Workbench’s intuitive interface makes it easy to set up and run a simple format-to-format ('quick') translation.
The Start Tab
The Start Tab in FME Workbench includes different ways to create or open a workspace. The simplest method is Generate Workspace:
You can also generate a workspace through File > Generate Workspace.
|FME Lizard says...|
|Generate Workspace is used to quickly set up a workflow to convert files from a single format. If you have multiple input formats, you can build on a generated workspace or start with a blank canvas. For this lesson, we will start out using one file; we will cover using multiple datasets and formats later in the course.|
Generate Workspace Dialog
The Generate Workspace dialog condenses all the choices into a single dialog box. It has fields for defining the format and location of both the data to be read, and the data to be written.
Red coloring in an FME dialog indicates mandatory fields. Users must enter data in these fields to continue. In most dialogs, the OK button is not activated until the mandatory fields are complete.
Format and Dataset Selection
A key requirement is the format of the source data. All format selection fields let you type to search formats, or use a pull-down menu to browse.
You can type format names to search available formats. Additionally, the drop-down list shows some of the most commonly used formats, so many favorite formats are instantly available:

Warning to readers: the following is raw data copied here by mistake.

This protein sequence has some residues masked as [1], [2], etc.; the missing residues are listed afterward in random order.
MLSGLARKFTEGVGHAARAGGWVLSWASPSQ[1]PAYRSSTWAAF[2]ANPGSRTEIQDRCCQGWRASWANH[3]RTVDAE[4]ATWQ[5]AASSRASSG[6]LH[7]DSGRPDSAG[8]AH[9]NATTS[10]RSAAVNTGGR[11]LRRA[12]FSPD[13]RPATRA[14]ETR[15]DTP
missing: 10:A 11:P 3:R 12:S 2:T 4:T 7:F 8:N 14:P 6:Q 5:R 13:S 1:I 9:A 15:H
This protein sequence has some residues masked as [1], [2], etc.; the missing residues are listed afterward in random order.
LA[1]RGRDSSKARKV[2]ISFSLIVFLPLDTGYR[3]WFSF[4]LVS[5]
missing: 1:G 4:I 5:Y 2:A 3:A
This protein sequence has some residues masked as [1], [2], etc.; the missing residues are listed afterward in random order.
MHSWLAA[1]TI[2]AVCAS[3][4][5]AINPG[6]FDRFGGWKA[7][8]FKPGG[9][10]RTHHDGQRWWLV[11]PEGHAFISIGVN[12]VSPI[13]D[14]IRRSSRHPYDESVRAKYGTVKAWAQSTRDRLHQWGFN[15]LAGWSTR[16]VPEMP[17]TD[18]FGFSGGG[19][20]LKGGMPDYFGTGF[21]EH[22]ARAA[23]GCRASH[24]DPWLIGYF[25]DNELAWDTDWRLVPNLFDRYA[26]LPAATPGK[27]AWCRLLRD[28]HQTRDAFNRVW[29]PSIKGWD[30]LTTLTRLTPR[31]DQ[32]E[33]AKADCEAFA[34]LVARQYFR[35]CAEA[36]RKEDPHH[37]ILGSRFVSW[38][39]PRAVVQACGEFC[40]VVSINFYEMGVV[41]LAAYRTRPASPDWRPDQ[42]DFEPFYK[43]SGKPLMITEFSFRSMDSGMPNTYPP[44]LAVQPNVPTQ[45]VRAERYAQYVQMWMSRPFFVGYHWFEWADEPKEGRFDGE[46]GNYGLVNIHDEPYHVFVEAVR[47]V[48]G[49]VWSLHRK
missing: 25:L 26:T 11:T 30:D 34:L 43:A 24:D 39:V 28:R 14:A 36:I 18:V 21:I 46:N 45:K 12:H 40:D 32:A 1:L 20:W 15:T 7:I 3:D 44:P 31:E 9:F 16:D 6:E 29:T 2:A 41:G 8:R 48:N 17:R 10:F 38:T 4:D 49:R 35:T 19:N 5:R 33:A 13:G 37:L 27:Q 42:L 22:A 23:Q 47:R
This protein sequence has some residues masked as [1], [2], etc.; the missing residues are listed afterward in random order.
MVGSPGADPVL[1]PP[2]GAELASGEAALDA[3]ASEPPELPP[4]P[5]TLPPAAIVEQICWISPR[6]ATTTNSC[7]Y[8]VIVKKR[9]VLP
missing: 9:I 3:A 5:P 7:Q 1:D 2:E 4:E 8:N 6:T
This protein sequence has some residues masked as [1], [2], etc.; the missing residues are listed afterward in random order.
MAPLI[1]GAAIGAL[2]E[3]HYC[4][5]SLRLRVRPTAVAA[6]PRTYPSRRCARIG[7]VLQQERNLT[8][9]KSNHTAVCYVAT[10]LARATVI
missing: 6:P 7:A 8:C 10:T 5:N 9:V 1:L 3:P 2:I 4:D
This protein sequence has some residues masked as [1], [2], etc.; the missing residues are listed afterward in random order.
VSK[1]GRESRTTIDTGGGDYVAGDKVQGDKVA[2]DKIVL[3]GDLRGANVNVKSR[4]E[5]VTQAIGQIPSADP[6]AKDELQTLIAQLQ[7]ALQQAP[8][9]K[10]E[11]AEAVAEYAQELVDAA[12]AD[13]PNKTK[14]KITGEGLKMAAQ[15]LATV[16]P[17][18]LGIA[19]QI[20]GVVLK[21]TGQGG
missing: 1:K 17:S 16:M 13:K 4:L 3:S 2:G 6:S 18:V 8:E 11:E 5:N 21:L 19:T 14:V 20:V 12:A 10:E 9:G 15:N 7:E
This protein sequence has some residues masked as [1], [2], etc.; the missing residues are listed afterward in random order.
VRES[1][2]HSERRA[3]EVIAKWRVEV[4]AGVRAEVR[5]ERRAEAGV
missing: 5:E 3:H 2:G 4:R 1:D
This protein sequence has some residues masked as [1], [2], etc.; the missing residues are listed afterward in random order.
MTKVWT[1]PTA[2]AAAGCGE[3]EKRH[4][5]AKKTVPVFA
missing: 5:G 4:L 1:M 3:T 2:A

Click 'More Formats' and a table opens showing all of the formats supported by FME.
The source dataset is another key requirement. Dataset selection fields are a text entry field, but with a browse button to open an explorer-like dialog for file selection.
Similarly, this dialog defines the Writer format and dataset:
Feature Types Dialog
Clicking OK on the Generate Workspace dialog causes FME to generate the defined workspace. However, whenever a source dataset contains multiple feature types, the user is first prompted to select which data to translate.
You choose the feature types to include through the Select Feature Types dialog. As mentioned earlier, feature type is another term for layer, table, sheet, feature class, and object class. For example, each layer in a DWG file, or each table in an Oracle database, is defined as a feature type in FME. Only selected feature types appear in the workspace. This dialog gives you control over which groups of data you want to use from your source.
Here, for example, is a Select Feature Types dialog where the user has chosen to include all available layers in the workspace: